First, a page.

Only slightly more expensive than the Brother HL-3140CW that I recently reviewed, the Brother HL-3170CDW offers a lot more for the small step up in price. Like the HL-3140CW, it delivers fast speed, a paper input capacity suitable for a typical micro or small office, and Wi-Fi Direct for easy printing directly from smartphones and tablets. It also adds both duplexing (for printing on both sides of a page) and an Ethernet connector. The combination makes it a much better fit as a shared printer in a micro office or small workgroup.
Of course, if you never print documents on both sides of a page, having a duplexer won’t matter. But with a shared printer on the other side of the office, automatic duplexing is a lot easier than doing it manually. And although both Brother printers can connect to a network by Wi-Fi, the HL-3170CDW’s Ethernet connector lets you connect without a Wi-Fi access point on the network. That lets you both share the printer and take advantage of its support for printing through the cloud, without having to worry about Wi-Fi related security issues.
In many ways the HL-3170CDW is a slightly faster, more capable variation on the HL-3140CW, starting with its being built around a similar LED engine. (LED printers work just like lasers except that they use LEDs instead of a laser to draw the image of each page on a photosensitive drum.) It’s also the same size, at 9.5 by 16.1 by 18.3 inches (HWD), but a touch heavier, presumably because of the duplexer, at 39.0 pounds. It’s the size and weight, more than anything else, that makes the printer more appropriate for a micro or small office or workgroup than for a home office.
In addition to the duplexer, the HL-3170CDW offers a 250-sheet drawer for paper handling plus a 1-sheet manual feed. This should be enough for most micro and small offices, but if you need more, you’ll need a different printer, since there aren’t any paper handling upgrade options.
Setup and Speed
Setting up the HL-3170CDW on a network was absolutely standard. For my tests, I connected it using the Ethernet port and installed the drivers on a Windows Vista system. As with the HL-3140CW, the speed is a strong point.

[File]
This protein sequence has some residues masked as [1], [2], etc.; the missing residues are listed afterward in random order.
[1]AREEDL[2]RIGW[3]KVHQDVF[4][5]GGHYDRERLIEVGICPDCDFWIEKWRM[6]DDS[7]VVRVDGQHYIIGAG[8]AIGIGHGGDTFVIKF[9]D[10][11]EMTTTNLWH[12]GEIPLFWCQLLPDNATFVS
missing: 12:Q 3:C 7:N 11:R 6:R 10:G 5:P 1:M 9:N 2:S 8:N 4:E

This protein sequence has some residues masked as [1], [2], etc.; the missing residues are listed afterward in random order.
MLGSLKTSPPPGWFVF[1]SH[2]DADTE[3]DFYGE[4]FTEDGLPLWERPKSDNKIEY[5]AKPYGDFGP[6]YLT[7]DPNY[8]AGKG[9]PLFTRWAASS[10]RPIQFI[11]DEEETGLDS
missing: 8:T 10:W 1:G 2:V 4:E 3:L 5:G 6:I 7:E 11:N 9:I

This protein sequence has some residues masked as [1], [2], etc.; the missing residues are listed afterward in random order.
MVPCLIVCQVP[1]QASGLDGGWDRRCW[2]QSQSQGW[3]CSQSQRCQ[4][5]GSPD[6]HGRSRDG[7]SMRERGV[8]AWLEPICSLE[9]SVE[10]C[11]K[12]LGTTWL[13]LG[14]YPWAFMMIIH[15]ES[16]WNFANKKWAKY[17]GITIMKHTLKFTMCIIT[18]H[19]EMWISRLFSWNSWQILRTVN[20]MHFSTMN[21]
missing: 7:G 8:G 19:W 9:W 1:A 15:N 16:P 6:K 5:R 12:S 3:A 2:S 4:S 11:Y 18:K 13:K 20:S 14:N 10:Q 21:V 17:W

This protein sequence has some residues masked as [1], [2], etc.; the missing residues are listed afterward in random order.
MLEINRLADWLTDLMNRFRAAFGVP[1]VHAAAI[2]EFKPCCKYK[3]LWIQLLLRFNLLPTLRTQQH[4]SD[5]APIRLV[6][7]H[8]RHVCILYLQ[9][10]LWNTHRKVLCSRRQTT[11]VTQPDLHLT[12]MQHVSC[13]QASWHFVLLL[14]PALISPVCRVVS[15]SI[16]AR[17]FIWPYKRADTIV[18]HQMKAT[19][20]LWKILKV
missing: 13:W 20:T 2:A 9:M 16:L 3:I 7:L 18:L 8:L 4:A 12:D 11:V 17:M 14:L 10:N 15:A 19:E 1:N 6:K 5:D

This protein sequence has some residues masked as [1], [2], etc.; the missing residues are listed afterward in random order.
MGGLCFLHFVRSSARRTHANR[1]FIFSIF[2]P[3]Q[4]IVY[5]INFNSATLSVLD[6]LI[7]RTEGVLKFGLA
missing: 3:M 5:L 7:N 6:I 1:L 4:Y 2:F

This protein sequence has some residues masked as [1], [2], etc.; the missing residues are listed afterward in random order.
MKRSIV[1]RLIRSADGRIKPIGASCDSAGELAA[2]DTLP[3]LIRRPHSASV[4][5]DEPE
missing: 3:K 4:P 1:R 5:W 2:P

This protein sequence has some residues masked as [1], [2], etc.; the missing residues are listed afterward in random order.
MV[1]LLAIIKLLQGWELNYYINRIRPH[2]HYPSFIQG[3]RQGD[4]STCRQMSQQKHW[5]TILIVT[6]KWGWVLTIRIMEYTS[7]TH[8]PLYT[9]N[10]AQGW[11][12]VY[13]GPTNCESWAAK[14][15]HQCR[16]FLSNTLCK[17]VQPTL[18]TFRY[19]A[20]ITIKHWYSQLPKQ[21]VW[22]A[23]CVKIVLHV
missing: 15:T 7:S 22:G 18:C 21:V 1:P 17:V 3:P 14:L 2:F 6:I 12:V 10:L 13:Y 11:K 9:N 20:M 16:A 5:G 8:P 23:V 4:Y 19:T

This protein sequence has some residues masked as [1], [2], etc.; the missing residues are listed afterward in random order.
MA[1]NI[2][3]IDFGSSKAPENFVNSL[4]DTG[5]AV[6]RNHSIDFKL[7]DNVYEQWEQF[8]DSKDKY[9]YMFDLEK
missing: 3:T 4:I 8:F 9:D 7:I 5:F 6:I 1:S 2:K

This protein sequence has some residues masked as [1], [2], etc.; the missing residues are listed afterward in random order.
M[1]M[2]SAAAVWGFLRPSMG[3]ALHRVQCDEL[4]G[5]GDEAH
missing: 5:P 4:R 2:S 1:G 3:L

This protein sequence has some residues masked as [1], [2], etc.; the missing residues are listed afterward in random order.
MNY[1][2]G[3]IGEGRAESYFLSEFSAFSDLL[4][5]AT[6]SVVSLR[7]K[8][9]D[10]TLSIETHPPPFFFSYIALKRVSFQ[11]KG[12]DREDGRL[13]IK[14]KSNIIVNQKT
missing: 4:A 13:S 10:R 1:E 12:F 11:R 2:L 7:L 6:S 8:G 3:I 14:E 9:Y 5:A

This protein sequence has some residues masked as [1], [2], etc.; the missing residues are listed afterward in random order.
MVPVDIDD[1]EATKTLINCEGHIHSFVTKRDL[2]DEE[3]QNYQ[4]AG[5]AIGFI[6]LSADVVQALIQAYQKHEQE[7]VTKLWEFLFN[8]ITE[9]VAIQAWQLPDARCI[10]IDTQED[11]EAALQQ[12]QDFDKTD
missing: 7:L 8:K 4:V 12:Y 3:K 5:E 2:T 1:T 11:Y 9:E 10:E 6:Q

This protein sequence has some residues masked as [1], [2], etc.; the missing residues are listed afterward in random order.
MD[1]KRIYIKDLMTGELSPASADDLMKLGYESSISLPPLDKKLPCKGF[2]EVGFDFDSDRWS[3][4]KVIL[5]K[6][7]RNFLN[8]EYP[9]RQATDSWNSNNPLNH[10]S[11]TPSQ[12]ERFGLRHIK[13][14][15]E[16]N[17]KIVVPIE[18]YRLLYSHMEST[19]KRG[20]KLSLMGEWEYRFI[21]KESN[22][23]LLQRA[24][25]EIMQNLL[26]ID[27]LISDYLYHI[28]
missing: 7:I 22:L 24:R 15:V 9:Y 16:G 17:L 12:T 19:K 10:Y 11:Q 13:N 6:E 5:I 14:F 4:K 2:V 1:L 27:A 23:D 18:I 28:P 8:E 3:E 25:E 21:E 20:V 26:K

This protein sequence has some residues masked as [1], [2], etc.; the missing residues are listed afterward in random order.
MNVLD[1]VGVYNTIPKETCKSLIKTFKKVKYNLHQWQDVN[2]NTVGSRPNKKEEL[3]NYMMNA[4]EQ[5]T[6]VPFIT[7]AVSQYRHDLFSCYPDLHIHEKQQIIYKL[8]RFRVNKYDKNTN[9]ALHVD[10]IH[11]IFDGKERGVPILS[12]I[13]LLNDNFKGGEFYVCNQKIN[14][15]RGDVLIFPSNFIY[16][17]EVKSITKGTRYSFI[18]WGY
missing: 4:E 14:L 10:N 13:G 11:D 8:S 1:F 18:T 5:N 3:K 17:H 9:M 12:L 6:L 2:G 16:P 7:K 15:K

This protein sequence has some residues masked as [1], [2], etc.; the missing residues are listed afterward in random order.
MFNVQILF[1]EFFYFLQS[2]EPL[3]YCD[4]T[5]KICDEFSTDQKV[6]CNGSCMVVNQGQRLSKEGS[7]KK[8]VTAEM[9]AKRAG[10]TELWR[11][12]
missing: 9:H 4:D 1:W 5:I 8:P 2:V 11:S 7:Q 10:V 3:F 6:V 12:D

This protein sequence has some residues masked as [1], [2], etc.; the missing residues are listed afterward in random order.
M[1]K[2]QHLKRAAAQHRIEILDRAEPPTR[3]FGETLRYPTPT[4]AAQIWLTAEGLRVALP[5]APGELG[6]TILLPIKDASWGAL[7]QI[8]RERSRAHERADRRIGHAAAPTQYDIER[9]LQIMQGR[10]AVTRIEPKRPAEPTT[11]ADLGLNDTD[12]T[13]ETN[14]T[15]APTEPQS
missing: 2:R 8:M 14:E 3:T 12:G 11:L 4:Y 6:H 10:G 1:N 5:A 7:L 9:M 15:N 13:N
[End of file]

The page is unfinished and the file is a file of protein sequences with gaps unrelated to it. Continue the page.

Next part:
Brother rates the printer at 23 pages per minute (ppm), which is a bit faster than the rating for the HL-3140CW. In both cases, the rated speed is what you should see when printing text documents or other files that need little to no processing. On our tests, however, there wasn’t much of a difference.
On our business applications suite, (using QualityLogic’s hardware and software for timing) the HL-3170CDW came in at 6.8 pages per minute (ppm). That translates to a statistical tie with the HL-3140CW, at 6.7 ppm. As another point of reference, however, it’s significantly faster than the Editors’ Choice Samsung CLP-415NW, at 6.0 ppm.
Output Quality and Other Issues
Output quality is the one area that drags down the HL-3170CDW’s overall score, with par quality graphics, but sub-par text and photos. The good news for the text quality is that even though it’s well below par, it’s still better than the worst text I’ve seen printed by color lasers and LEDs, and even the worst isn’t all that bad. Unless you need a printer with text suitable for high-quality desktop publishing or you have an unusual need for small fonts, you shouldn’t have a problem with the text.
Par quality for graphics translates to output in my tests that was more than good enough for any internal business need, and potentially good enough for PowerPoint handouts and the like, depending on how critical an eye you have.
Photo quality, unfortunately, is not only below par, it’s in the same range as what I expect to see from a mono laser. The quality is good enough to print recognizable images from Web pages, but I wouldn’t use it for anything more demanding than that.
Despite the shortcomings in output quality, and particularly photo quality, the Brother HL-3170CDW offers a lot to like, with fast speed, good paper handling, and support for mobile printing, including printing through the cloud. If the photo quality were even a little better, it would be a potential contender for Editors’ Choice. As it is, if output quality is a key concern, you’ll probably prefer the Samsung CLP-415NW, with better-looking output across the board. If reasonably good text and graphics is all you need, however, and you don’t much care about photos, the Brother HL-3170CDW can be a good fit.
|Direct Printing from Cameras||No|
|Maximum Standard Paper Size||Legal|
|Rated Speed at Default Settings (Mono)||23 ppm|
|Rated Speed at Default Settings (Color)||23 ppm|
|Color or Monochrome||1-pass color|
|Technology (for laser category only)||LED|
|Connection Type||USB, Ethernet, Wireless|
Copyright © 2012 Ziff Davis, Inc